Paper Nr: 81
Title:

PROTEIN SECONDARY STRUCTURE PREDICTION USING KNOWLEDGE-BASED POTENTIALS

Authors:

Saras Saraswathi and Robert L. Jernigan

Abstract: A novel method is proposed for predicting protein secondary structure using data derived from knowledge based potentials and Neural Networks. Potential energies for amino acid sequences in proteins are calculated using protein structures. An Extreme Learning Machine classifier (ELM-PSO) is used to model and predict protein secondary structures. Classifier performance is maximized using the Particle Swarm Optimization algorithm. Preliminary results show improved results.

Paper Nr: 85
Title:

DECODING SSVEP RESPONSES USING TIME DOMAIN CLASSIFICATION

Authors:

Nikolay V. Manyakov, Nikolay Chumerin and Adrien Combaz

Abstract: In this paper, we propose a new time domain method for decoding the steady-state visual evoked potential recorded while the subject is looking at stimuli flickering with constant frequencies. Using several such stimuli, with different frequencies, a brain-computer interface can be built. We have assessed the influence of the number of electrodes on the decoding accuracy. A comparison between active wet- and bristle dry electrodes were made. The dependence between accuracy and the length of the EEG interval used for decoding was shown.

Paper Nr: 92
Title:

DOES IT EXIST A LINK BETWEEN PERFORMANCE AND PARIETAL CORTEX ACTIVITY IN SURGICAL TASKS?

Authors:

G. Paggetti, Y.-C. Lin and G. Menegaz

Abstract: This pilot study would to explore the ideas of a possible correlation between the goodness of surgical performance in robotic assisted minimally invasive surgery (MIS) and posterior parietal cortex (PPC) activity. This cortical area is known to be involved in stereoscopic vision (Sakata et al., 1997), visual control of eye movements and hand-eye co-ordination (Shikata et al., 1996). This issue is of great interest because robotic assisted surgery provides the surgeon with a stereoscopic view of the operative field combined with aligned motor-visual axes and mechatronically controlled instruments. In this contribution, we conduct an exploratory experiment aiming at investigating the hypothesis of a correlation between the performance in reached in a surgically relevant task and the activation of PPC channels as revealed by the fNIRS measurements. First results are very promising and suggest the occurrence of a link between performance and channel activation.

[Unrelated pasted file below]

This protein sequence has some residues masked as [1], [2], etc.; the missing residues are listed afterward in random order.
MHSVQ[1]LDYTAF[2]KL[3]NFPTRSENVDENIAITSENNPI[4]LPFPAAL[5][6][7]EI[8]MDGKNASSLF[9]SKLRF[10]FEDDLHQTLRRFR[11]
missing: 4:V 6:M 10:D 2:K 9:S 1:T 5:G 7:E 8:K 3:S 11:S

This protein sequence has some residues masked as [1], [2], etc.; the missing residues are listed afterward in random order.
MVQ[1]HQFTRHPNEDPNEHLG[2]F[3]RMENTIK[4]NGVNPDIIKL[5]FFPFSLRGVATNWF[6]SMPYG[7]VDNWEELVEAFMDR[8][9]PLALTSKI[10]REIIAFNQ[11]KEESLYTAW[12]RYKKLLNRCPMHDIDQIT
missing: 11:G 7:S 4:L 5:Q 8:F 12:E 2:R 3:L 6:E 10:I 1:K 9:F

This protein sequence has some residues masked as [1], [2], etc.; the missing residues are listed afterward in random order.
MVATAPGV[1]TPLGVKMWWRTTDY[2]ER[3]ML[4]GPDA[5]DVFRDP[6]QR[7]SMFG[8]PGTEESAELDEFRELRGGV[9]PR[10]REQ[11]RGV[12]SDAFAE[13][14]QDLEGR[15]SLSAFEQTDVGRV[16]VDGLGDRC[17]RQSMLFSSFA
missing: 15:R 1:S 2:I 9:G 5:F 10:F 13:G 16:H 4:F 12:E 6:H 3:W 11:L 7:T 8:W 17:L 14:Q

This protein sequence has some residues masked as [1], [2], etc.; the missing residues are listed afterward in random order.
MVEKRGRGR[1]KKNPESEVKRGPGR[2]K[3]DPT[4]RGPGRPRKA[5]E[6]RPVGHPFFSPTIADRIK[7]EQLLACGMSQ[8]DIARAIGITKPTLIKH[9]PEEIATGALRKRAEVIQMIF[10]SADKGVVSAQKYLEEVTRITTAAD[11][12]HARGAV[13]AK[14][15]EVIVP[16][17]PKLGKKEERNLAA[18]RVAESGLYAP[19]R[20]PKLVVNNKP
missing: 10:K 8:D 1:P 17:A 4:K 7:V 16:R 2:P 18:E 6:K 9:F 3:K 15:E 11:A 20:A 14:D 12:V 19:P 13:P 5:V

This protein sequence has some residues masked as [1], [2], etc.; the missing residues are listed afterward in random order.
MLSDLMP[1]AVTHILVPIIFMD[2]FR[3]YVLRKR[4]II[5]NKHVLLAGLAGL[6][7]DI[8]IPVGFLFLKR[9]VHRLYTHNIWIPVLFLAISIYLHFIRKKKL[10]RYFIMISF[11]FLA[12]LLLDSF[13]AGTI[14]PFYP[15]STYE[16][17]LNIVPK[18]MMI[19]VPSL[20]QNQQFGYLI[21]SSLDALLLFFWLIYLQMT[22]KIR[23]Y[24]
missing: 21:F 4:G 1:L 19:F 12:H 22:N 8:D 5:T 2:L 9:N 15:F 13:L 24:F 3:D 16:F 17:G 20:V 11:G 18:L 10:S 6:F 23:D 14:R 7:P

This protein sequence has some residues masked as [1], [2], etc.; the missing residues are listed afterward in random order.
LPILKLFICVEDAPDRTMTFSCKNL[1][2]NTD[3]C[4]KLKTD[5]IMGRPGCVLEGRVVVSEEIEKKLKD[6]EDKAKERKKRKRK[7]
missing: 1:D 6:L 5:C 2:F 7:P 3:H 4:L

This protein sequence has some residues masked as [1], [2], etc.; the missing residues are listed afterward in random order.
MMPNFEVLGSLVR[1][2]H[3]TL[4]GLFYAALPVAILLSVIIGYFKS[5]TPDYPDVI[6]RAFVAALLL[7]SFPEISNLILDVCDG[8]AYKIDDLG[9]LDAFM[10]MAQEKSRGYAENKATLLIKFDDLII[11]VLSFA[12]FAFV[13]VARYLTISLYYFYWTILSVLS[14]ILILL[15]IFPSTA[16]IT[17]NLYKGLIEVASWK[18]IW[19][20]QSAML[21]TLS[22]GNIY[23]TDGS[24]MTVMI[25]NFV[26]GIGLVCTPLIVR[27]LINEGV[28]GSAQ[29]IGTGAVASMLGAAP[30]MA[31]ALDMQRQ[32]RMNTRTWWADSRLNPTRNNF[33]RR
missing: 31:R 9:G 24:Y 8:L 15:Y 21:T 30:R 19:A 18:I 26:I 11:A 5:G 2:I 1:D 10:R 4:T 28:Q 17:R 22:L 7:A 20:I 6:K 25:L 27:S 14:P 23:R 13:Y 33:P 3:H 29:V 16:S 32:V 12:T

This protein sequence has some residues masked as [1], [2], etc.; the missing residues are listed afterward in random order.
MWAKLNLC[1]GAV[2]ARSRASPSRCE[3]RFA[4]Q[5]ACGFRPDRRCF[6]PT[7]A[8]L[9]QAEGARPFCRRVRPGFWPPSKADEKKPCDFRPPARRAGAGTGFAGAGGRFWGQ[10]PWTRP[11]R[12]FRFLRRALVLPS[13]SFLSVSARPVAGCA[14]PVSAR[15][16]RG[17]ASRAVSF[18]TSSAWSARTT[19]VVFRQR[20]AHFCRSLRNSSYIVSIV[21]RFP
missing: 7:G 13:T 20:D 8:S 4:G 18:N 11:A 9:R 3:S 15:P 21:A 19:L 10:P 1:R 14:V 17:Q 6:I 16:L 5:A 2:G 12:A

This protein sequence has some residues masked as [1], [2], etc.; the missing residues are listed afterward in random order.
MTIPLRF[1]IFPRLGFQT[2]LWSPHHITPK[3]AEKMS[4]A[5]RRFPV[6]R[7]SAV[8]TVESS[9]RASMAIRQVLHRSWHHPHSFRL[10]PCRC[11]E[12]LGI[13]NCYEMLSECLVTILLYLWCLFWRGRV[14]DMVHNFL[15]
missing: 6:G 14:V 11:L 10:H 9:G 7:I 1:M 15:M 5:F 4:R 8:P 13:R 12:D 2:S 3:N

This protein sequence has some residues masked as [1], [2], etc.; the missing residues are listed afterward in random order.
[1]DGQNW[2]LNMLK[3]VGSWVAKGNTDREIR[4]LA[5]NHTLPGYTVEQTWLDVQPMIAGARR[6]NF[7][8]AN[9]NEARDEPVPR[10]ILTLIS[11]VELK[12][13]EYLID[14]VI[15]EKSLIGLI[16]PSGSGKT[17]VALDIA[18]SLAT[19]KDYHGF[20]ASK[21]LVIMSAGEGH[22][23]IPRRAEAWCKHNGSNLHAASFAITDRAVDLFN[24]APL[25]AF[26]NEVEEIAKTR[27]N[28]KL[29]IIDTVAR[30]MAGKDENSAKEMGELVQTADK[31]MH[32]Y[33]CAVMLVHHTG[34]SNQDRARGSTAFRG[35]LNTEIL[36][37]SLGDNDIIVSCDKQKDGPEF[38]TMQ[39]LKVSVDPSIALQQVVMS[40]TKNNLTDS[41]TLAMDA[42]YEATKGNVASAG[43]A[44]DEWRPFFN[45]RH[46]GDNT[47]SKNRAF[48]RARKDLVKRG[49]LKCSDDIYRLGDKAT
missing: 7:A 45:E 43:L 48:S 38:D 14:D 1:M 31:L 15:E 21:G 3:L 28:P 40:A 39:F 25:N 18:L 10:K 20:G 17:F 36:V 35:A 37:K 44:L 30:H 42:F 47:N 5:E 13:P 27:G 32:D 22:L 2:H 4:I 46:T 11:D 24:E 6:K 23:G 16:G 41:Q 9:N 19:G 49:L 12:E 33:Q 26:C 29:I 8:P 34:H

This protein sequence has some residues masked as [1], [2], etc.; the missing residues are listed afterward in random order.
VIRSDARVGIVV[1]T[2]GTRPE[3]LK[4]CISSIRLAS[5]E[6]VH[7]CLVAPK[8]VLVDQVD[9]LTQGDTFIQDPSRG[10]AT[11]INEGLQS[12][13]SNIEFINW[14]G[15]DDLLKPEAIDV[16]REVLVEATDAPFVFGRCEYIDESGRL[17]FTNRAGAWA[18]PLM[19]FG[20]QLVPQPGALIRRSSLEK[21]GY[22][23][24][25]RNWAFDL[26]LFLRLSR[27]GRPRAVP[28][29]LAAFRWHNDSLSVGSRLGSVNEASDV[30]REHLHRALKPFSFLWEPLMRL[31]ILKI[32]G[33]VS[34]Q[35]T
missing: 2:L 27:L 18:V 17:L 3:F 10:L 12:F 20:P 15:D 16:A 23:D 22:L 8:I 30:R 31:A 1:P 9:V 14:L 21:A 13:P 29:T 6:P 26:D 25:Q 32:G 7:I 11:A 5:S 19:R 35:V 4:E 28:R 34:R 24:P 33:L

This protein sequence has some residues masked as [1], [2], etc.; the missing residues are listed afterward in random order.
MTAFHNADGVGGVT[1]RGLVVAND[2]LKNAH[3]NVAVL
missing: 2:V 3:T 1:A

Posters
Paper Nr: 13
Title:

PARAMETER SETTING OF NOISE REDUCTION FILTER USING SPEECH RECOGNITION SYSTEM

Authors:

Tomomi Abe

Abstract: This paper describes parameter setting of noise reduction filter using speech recognition system. Parameter setting problem is usually solved by maximization or minimization of some objective evaluation functions such as correlation and statistical independence. However, when we consider a single-channel noisy signal, it is difficult to employ such objective functions. It is also difficult to employ them when we consider impulsive noise because its duration is very small to use this assumption. To solve the problems, we directly use a speech recognition system as evaluation function for parameter setting. As an example, we employ time-frequency e-filter and Julius as a filtering system and a speech recognition system, respectively. The experimental results show that the proposed approach has a potential to set the parameter in unknown environments.

Paper Nr: 22
Title:

PROLONGATION RECOGNITION IN DISORDERED SPEECH USING CWT AND KOHONEN NETWORK

Authors:

Ireneusz Codello and Wiesława Kuniszyk-Jóźkowiak

Abstract: Automatic disorder recognition in speech can be very helpful for the therapist while monitoring therapy progress of the patients with disordered speech. In this article we focus on prolongations. We analyze the signal using Continuous Wavelet Transform with 22 bark scales, we divide the result into vectors (using windowing) and then we pass such vectors into Kohonen network. We have increased the recognition ratio from 54% to 81% by adding a modification into the network learning process as well as into CWT computation algorithm. All the analysis was performed and the results were obtained using the authors’ program – “WaveBlaster”. It is very important that the recognition ratio above 80% was obtained by a fully automatic algorithm (without a teacher). The presented problem is part of our research aimed at creating an automatic prolongation recognition system.